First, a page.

In recent years, EU aid for education in emergencies and protracted crises has worked quite well through relevant assistance projects. But a special report published today by the European Court of Auditors (ECA) also identifies several shortcomings. Overall, EU support reaches more boys, even though it is girls who are more likely to be out of school in conflict regions. The efficiency of EU aid would also benefit from longer-term projects, improved cost analysis and greater sustainability of cash-for-education programmes.
An estimated 64 million children in developing countries do not attend primary school. Half of them live in conflict-affected areas. Access to education offers them learning opportunities, and also provides immediate physical protection as well as life-saving knowledge and skills. The European Commission has recently increased aid for education to 10 % of its total humanitarian aid, equating to some €160 million in 2019.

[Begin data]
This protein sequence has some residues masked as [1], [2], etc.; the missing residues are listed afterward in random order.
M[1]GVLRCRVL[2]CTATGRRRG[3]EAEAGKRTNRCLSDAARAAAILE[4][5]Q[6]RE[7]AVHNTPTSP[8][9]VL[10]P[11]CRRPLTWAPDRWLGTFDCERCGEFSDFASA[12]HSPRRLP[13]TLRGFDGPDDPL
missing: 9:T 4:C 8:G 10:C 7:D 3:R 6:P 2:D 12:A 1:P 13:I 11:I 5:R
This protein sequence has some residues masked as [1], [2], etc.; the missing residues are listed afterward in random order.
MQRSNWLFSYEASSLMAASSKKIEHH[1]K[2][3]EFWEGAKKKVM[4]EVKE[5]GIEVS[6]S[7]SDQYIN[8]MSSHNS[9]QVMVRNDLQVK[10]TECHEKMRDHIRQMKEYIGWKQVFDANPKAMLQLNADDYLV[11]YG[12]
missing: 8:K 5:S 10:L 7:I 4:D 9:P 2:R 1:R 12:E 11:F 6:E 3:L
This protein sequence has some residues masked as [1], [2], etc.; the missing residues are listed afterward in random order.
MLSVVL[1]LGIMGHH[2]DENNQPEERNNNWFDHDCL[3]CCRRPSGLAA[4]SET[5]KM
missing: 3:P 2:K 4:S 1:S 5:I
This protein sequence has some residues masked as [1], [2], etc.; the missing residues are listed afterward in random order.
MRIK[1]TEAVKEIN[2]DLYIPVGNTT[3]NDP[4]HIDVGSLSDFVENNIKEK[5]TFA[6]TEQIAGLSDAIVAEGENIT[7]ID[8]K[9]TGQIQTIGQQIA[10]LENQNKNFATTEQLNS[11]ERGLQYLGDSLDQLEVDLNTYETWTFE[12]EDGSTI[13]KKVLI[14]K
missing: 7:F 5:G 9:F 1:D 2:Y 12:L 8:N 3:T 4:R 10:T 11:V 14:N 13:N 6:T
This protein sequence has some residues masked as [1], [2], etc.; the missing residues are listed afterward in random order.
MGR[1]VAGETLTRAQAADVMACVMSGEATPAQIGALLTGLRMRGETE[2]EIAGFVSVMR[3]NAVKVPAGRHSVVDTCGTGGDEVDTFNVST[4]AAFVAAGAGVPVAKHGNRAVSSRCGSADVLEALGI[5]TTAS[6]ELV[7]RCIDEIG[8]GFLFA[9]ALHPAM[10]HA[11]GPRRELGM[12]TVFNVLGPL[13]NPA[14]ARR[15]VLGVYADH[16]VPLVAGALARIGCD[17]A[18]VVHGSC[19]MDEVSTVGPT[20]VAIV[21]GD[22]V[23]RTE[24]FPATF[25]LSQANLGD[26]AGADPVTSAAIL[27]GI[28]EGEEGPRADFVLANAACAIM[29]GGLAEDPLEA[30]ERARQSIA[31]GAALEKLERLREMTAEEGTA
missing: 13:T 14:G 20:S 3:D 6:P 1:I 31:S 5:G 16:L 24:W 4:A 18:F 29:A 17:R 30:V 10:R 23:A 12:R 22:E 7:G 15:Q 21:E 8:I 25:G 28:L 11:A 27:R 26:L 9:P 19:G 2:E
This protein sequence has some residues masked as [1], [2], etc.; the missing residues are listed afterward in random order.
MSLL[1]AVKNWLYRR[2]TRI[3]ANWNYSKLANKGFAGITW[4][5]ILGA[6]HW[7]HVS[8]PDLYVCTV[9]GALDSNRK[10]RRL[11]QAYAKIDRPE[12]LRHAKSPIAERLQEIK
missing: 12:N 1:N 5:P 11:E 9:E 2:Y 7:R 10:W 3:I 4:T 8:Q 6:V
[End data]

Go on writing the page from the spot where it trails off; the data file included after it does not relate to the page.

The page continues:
The auditors found that EU aid helped to restore and maintain access to safe and good-quality education during humanitarian crises. Projects were relevant and well coordinated, and the European Commission addressed the problems it had identified during monitoring visits. As a result, projects were able to achieve most of their objectives.
“With relatively limited means, the EU has been able to help many out-of-school children in crisisaffected areas”, said Hannu Takkula, the Member of the European Court of Auditors responsible for the report. “However, its support for education in emergencies needs to be finetuned in order to reach the level of efficiency and relevance this noble cause deserves.”
Press Release: EU humanitarian aid for education should be longer-term and reach more girls